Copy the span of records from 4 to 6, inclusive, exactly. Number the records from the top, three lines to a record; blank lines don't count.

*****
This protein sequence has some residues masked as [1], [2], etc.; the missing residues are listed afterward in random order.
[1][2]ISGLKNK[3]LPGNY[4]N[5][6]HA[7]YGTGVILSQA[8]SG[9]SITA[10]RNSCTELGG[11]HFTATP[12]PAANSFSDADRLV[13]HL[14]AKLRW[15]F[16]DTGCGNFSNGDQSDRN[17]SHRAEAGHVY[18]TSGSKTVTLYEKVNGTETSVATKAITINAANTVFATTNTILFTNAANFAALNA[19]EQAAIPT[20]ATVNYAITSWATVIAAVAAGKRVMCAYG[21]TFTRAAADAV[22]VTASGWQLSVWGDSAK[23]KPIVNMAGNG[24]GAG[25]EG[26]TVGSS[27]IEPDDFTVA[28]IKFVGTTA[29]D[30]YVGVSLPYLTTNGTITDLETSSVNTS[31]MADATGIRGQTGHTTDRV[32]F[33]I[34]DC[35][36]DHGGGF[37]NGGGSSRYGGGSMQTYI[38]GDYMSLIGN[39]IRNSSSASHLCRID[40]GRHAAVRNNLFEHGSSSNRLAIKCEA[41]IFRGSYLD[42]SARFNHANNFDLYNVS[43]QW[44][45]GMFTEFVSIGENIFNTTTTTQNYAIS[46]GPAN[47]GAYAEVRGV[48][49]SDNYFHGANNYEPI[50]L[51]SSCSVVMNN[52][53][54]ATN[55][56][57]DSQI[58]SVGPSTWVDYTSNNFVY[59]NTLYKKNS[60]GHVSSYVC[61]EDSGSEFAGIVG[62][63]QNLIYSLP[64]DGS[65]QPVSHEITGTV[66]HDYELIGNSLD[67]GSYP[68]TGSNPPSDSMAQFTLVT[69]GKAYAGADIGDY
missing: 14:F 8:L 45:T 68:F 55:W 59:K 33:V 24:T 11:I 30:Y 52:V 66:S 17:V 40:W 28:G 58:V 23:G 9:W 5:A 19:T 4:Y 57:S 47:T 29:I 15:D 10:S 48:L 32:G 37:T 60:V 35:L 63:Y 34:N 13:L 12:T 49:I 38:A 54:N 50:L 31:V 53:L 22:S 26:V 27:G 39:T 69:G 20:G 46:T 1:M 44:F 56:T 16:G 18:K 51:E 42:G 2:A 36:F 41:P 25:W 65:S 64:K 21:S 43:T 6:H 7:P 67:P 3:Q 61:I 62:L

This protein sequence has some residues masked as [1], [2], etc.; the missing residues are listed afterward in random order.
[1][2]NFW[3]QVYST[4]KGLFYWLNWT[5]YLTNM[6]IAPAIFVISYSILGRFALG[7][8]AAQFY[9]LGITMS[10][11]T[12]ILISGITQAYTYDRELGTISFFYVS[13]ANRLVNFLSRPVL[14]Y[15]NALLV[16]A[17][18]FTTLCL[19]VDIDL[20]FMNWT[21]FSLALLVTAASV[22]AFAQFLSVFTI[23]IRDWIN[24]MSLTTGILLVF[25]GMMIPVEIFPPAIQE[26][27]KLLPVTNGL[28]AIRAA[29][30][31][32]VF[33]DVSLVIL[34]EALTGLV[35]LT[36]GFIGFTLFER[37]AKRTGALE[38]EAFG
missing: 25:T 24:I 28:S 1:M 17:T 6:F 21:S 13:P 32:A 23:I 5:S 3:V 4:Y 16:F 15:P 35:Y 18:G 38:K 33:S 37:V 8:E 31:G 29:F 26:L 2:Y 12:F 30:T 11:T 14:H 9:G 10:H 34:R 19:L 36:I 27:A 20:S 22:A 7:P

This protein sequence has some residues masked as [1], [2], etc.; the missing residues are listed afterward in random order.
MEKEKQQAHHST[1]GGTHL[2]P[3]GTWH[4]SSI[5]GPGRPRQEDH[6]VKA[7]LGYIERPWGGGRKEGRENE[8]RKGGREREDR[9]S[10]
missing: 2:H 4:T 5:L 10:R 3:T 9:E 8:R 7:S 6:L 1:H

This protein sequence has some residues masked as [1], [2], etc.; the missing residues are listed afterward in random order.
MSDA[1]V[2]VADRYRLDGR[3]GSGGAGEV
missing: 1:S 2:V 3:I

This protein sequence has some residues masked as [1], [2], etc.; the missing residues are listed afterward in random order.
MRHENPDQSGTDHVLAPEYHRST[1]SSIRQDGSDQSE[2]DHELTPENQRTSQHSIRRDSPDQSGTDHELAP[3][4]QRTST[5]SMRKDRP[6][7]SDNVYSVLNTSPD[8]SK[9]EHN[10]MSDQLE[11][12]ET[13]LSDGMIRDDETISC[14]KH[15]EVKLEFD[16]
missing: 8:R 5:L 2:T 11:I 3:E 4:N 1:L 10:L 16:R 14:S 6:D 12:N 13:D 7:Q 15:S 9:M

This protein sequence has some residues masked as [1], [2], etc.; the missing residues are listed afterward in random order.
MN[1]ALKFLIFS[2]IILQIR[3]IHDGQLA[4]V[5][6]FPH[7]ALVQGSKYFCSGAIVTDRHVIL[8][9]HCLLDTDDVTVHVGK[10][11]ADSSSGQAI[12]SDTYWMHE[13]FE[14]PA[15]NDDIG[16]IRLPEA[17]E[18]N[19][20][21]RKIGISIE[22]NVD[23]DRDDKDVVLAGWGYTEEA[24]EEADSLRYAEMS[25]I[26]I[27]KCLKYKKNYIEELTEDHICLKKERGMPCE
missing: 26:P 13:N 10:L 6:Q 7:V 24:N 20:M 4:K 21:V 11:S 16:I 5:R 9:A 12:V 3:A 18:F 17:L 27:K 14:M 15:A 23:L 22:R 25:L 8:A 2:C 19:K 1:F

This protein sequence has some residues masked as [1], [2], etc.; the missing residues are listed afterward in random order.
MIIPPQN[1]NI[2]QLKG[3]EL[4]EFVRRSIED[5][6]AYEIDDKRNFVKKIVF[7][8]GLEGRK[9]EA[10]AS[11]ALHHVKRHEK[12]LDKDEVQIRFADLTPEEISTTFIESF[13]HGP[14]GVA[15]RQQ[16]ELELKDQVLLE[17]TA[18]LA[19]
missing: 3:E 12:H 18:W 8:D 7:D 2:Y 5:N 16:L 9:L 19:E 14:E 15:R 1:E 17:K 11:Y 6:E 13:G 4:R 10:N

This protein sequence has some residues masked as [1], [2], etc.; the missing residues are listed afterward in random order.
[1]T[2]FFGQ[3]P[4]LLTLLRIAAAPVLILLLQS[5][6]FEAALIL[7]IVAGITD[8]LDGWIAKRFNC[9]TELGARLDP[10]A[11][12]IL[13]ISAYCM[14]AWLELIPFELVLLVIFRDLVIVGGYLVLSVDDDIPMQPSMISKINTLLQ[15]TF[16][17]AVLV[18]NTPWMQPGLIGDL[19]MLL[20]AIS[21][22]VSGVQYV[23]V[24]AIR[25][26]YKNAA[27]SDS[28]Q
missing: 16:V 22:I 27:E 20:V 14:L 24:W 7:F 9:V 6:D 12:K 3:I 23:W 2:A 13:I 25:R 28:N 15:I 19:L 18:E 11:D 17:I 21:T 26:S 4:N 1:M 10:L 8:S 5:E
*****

This protein sequence has some residues masked as [1], [2], etc.; the missing residues are listed afterward in random order.
MSDA[1]V[2]VADRYRLDGR[3]GSGGAGEV
missing: 1:S 2:V 3:I

This protein sequence has some residues masked as [1], [2], etc.; the missing residues are listed afterward in random order.
MRHENPDQSGTDHVLAPEYHRST[1]SSIRQDGSDQSE[2]DHELTPENQRTSQHSIRRDSPDQSGTDHELAP[3][4]QRTST[5]SMRKDRP[6][7]SDNVYSVLNTSPD[8]SK[9]EHN[10]MSDQLE[11][12]ET[13]LSDGMIRDDETISC[14]KH[15]EVKLEFD[16]
missing: 8:R 5:L 2:T 11:I 3:E 4:N 1:L 10:L 16:R 14:S 6:D 12:N 13:D 7:Q 15:S 9:M

This protein sequence has some residues masked as [1], [2], etc.; the missing residues are listed afterward in random order.
MN[1]ALKFLIFS[2]IILQIR[3]IHDGQLA[4]V[5][6]FPH[7]ALVQGSKYFCSGAIVTDRHVIL[8][9]HCLLDTDDVTVHVGK[10][11]ADSSSGQAI[12]SDTYWMHE[13]FE[14]PA[15]NDDIG[16]IRLPEA[17]E[18]N[19][20][21]RKIGISIE[22]NVD[23]DRDDKDVVLAGWGYTEEA[24]EEADSLRYAEMS[25]I[26]I[27]KCLKYKKNYIEELTEDHICLKKERGMPCE
missing: 26:P 13:N 10:L 6:Q 7:V 24:N 20:M 4:K 21:V 11:S 16:I 5:R 9:A 12:V 3:A 18:F 17:L 27:K 14:M 15:A 23:L 22:R 25:L 8:A 2:C 19:K 1:F